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Proposed Tax Changes

FUNDAMENTAL changes to private corporations have been announced that could significantly affect entrepreneurs and incorporated professionals

On July 18, 2017, the Canadian Department of Finance released a consultation paper that proposes ground-breaking modifications to the Income Tax Act. Should they become law, these proposals could drastically affect private companies and their shareholders.  The proposals are a complete u-turn on decades of case law founded and CRA accepted practice.

The consultation paper Tax Planning Using Private Corporations, sets out in detail the intent of the Department of Finance to target the following tax planning strategies, commonly adopted by private corporations:

  • Income sprinkling through private corporations
  • Holding a passive investment portfolio inside a private corporation
  • Converting a private corporation’s income into capital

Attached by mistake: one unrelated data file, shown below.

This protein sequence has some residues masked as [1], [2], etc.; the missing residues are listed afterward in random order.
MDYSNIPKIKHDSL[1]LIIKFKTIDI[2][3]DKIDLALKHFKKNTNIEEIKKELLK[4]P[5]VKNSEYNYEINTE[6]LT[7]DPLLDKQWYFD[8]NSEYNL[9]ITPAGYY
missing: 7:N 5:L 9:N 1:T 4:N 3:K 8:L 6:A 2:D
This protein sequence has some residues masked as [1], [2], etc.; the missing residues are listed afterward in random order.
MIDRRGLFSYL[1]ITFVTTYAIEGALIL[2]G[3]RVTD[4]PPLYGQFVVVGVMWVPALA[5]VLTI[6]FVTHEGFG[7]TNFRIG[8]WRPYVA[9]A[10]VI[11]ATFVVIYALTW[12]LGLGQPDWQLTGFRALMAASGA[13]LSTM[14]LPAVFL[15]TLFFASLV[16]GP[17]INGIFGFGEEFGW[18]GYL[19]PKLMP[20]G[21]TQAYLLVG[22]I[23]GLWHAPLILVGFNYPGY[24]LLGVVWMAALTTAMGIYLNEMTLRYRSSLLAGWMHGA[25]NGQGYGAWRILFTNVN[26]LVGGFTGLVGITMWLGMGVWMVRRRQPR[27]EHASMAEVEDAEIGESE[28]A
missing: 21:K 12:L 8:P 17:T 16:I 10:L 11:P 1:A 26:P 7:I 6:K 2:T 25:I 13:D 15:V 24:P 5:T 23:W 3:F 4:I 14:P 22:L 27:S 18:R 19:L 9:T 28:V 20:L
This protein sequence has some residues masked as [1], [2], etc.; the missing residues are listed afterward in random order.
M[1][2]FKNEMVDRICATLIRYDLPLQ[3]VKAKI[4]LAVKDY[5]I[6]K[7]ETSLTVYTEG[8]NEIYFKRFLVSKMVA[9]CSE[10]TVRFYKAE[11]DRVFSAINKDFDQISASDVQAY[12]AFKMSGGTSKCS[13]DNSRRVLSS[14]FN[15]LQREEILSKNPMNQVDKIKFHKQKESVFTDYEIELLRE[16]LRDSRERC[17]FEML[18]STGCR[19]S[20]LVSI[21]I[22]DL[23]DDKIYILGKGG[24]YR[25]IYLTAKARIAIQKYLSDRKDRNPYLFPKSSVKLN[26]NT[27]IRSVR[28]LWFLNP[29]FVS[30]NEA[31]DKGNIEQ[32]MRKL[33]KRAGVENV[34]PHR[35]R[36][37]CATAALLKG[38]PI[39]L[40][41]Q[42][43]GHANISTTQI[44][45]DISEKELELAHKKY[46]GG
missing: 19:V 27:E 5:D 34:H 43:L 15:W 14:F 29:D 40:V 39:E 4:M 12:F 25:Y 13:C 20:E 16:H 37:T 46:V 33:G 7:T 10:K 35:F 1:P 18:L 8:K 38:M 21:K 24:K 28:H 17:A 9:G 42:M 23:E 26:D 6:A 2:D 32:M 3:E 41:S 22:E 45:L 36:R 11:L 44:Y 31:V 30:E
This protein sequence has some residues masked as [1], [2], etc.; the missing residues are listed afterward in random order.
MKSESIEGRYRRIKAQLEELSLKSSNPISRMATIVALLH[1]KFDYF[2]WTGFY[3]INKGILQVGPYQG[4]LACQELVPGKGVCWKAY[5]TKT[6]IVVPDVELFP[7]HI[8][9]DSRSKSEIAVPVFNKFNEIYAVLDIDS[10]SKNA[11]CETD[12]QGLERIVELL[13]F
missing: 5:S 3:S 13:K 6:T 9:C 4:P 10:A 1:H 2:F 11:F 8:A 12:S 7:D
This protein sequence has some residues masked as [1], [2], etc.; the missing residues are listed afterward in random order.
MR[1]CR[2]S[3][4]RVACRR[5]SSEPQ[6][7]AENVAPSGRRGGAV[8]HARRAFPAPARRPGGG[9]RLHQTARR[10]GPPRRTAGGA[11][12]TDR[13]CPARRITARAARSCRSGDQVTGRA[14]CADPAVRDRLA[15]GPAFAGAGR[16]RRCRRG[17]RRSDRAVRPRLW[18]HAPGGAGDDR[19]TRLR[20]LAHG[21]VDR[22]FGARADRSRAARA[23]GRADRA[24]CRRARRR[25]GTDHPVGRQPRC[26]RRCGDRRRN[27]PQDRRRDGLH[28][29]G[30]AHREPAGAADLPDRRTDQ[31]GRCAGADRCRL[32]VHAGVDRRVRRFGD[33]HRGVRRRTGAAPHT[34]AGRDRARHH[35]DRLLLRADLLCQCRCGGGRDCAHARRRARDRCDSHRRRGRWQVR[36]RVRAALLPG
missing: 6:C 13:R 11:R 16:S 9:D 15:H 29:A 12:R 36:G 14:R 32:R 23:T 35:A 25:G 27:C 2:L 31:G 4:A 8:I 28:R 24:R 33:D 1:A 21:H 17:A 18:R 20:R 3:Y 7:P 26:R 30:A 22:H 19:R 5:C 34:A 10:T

If you are or have been, an entrepreneur, or incorporated professional, these changes could be revolutionary to how you, your family and business(es) plan for the future in a tax efficient manner.  Your planning options could decrease and your tax burden may increase.


If you haven’t done so already we strongly recommend that you speak to your key advisors to become educated on what these changes could mean for you and your future. You can also #AskVELA. Please reach out to the team for support.


In 2015, the Canadian private sector employed over 11.6 million people. The implications for small and medium size business continuation and creation in Canada could be significant if those who are willing to place their capital, time and energy at risk, are not adequately compensated. This could impact investment and private sector job creation. You can provide feedback and potentially influence the outcome of these proposals by:

  • Emailing the Department of Finance at
    • The deadline for submissions is October 2, 2017
  • Writing to your Member or Parliament
  • Requesting a meeting with your Member of Parliament
  • Contacting professional groups and associations who can advocate on your behalf

¹ Government of Canada